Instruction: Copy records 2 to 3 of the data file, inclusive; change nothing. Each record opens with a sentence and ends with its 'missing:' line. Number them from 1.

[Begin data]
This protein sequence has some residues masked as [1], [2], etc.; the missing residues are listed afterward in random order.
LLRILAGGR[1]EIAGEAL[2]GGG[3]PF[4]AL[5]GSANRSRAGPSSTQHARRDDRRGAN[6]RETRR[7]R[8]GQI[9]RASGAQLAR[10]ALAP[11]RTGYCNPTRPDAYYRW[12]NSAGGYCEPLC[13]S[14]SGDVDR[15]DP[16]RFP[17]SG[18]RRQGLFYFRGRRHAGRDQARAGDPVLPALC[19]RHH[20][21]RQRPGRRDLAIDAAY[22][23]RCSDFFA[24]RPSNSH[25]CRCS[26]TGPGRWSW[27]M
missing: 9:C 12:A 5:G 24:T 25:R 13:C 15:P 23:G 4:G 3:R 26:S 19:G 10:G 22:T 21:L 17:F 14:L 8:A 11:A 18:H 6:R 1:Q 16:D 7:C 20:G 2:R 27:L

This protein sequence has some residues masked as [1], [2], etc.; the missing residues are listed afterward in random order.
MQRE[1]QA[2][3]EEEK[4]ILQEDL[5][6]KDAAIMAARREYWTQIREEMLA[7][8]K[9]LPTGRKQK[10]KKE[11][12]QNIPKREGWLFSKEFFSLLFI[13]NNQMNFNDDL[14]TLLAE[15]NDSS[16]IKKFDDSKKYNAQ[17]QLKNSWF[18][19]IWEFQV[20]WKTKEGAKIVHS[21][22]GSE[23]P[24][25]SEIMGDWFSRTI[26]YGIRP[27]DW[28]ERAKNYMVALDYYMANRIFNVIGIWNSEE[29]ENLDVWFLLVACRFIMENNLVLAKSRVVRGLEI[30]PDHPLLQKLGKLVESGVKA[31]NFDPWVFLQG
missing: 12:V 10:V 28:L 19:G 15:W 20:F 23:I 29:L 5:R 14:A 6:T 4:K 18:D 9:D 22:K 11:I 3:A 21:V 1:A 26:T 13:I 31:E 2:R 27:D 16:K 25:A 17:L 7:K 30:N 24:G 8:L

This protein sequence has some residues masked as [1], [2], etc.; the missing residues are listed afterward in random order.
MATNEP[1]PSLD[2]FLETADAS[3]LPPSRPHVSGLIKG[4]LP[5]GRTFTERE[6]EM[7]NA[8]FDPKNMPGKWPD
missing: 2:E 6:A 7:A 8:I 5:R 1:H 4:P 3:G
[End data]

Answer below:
This protein sequence has some residues masked as [1], [2], etc.; the missing residues are listed afterward in random order.
MQRE[1]QA[2][3]EEEK[4]ILQEDL[5][6]KDAAIMAARREYWTQIREEMLA[7][8]K[9]LPTGRKQK[10]KKE[11][12]QNIPKREGWLFSKEFFSLLFI[13]NNQMNFNDDL[14]TLLAE[15]NDSS[16]IKKFDDSKKYNAQ[17]QLKNSWF[18][19]IWEFQV[20]WKTKEGAKIVHS[21][22]GSE[23]P[24][25]SEIMGDWFSRTI[26]YGIRP[27]DW[28]ERAKNYMVALDYYMANRIFNVIGIWNSEE[29]ENLDVWFLLVACRFIMENNLVLAKSRVVRGLEI[30]PDHPLLQKLGKLVESGVKA[31]NFDPWVFLQG
missing: 12:V 10:V 28:L 19:G 15:W 20:F 23:I 29:L 5:R 14:A 6:T 4:K 18:D 9:D 22:K 11:I 3:A 21:V 1:A 26:T 13:I 31:E 2:R 27:D 16:K 25:A 17:L 7:K 30:N 24:G 8:L

This protein sequence has some residues masked as [1], [2], etc.; the missing residues are listed afterward in random order.
MATNEP[1]PSLD[2]FLETADAS[3]LPPSRPHVSGLIKG[4]LP[5]GRTFTERE[6]EM[7]NA[8]FDPKNMPGKWPD
missing: 2:E 6:A 7:A 8:I 5:R 1:H 4:P 3:G